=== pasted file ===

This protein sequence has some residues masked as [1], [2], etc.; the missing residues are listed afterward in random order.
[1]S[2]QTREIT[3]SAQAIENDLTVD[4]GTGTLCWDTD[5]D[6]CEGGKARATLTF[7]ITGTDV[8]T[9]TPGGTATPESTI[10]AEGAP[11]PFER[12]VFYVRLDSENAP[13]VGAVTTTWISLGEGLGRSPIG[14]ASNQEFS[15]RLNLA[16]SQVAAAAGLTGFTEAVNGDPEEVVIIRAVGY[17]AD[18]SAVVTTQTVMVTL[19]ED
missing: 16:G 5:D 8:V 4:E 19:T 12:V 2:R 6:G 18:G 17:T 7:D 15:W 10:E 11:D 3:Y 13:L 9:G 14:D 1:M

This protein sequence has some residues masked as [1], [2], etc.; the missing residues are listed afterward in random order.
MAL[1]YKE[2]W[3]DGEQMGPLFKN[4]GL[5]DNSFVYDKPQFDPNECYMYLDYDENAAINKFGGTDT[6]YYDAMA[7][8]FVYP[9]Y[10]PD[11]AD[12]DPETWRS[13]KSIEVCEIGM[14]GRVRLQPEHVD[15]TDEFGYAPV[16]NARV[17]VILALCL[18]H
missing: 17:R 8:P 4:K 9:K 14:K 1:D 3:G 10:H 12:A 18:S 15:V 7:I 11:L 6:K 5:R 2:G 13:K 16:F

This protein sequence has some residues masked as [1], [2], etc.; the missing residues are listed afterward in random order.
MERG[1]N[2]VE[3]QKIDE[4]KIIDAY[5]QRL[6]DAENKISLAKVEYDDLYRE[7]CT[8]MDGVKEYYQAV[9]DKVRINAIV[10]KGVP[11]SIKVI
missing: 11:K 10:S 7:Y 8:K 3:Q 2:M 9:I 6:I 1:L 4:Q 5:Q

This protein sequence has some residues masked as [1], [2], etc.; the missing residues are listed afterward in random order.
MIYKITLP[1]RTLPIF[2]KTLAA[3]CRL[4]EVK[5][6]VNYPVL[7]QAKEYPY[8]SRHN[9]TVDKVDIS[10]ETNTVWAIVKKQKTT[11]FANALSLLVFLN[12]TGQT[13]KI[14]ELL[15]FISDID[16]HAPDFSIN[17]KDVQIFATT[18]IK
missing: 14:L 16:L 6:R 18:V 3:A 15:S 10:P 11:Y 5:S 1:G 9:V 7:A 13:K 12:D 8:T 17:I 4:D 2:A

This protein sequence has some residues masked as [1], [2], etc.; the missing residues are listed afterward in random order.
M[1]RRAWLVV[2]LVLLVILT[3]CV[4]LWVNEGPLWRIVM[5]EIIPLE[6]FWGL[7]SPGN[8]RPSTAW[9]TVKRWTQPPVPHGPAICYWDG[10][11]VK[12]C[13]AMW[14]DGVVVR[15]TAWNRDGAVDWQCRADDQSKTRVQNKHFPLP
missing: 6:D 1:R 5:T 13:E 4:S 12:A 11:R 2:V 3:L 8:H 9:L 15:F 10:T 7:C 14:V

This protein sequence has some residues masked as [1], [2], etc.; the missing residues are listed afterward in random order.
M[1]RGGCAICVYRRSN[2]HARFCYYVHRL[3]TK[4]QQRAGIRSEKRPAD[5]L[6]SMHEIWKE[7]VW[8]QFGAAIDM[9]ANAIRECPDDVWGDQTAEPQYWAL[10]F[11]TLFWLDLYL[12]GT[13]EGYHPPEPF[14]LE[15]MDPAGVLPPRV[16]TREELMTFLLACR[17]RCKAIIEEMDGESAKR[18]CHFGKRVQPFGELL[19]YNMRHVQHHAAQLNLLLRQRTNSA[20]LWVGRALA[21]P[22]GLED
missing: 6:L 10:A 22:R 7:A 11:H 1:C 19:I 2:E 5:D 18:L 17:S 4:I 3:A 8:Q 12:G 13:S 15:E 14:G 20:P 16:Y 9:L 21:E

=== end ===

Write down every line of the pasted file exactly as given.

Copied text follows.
This protein sequence has some residues masked as [1], [2], etc.; the missing residues are listed afterward in random order.
[1]S[2]QTREIT[3]SAQAIENDLTVD[4]GTGTLCWDTD[5]D[6]CEGGKARATLTF[7]ITGTDV[8]T[9]TPGGTATPESTI[10]AEGAP[11]PFER[12]VFYVRLDSENAP[13]VGAVTTTWISLGEGLGRSPIG[14]ASNQEFS[15]RLNLA[16]SQVAAAAGLTGFTEAVNGDPEEVVIIRAVGY[17]AD[18]SAVVTTQTVMVTL[19]ED
missing: 16:G 5:D 8:V 4:E 19:T 12:V 2:R 6:G 18:G 17:T 7:D 15:W 10:E 11:D 3:Y 13:L 9:G 14:D 1:M

This protein sequence has some residues masked as [1], [2], etc.; the missing residues are listed afterward in random order.
MAL[1]YKE[2]W[3]DGEQMGPLFKN[4]GL[5]DNSFVYDKPQFDPNECYMYLDYDENAAINKFGGTDT[6]YYDAMA[7][8]FVYP[9]Y[10]PD[11]AD[12]DPETWRS[13]KSIEVCEIGM[14]GRVRLQPEHVD[15]TDEFGYAPV[16]NARV[17]VILALCL[18]H
missing: 17:R 8:P 4:K 9:K 14:K 1:D 3:G 10:H 12:A 18:S 15:V 7:I 11:L 6:K 5:R 2:G 13:K 16:F

This protein sequence has some residues masked as [1], [2], etc.; the missing residues are listed afterward in random order.
MERG[1]N[2]VE[3]QKIDE[4]KIIDAY[5]QRL[6]DAENKISLAKVEYDDLYRE[7]CT[8]MDGVKEYYQAV[9]DKVRINAIV[10]KGVP[11]SIKVI
missing: 11:K 10:S 7:Y 8:K 3:Q 2:M 9:I 6:I 1:L 4:Q 5:Q

This protein sequence has some residues masked as [1], [2], etc.; the missing residues are listed afterward in random order.
MIYKITLP[1]RTLPIF[2]KTLAA[3]CRL[4]EVK[5][6]VNYPVL[7]QAKEYPY[8]SRHN[9]TVDKVDIS[10]ETNTVWAIVKKQKTT[11]FANALSLLVFLN[12]TGQT[13]KI[14]ELL[15]FISDID[16]HAPDFSIN[17]KDVQIFATT[18]IK
missing: 14:L 16:L 6:R 18:V 3:A 15:S 10:P 11:Y 5:S 1:G 9:V 7:A 13:K 12:D 8:T 17:I 4:D 2:A

This protein sequence has some residues masked as [1], [2], etc.; the missing residues are listed afterward in random order.
M[1]RRAWLVV[2]LVLLVILT[3]CV[4]LWVNEGPLWRIVM[5]EIIPLE[6]FWGL[7]SPGN[8]RPSTAW[9]TVKRWTQPPVPHGPAICYWDG[10][11]VK[12]C[13]AMW[14]DGVVVR[15]TAWNRDGAVDWQCRADDQSKTRVQNKHFPLP
missing: 6:D 1:R 5:T 13:E 4:S 12:A 11:R 2:V 3:L 8:H 9:L 15:F 10:T 7:C 14:V

This protein sequence has some residues masked as [1], [2], etc.; the missing residues are listed afterward in random order.
M[1]RGGCAICVYRRSN[2]HARFCYYVHRL[3]TK[4]QQRAGIRSEKRPAD[5]L[6]SMHEIWKE[7]VW[8]QFGAAIDM[9]ANAIRECPDDVWGDQTAEPQYWAL[10]F[11]TLFWLDLYL[12]GT[13]EGYHPPEPF[14]LE[15]MDPAGVLPPRV[16]TREELMTFLLACR[17]RCKAIIEEMDGESAKR[18]CHFGKRVQPFGELL[19]YNMRHVQHHAAQLNLLLRQRTNSA[20]LWVGRALA[21]P[22]GLED
missing: 6:L 10:A 22:R 7:A 11:H 1:C 19:I 2:E 5:D 18:L 17:S 4:I 3:A 8:Q 12:G 13:S 15:E 14:G 20:P 16:Y 9:L 21:E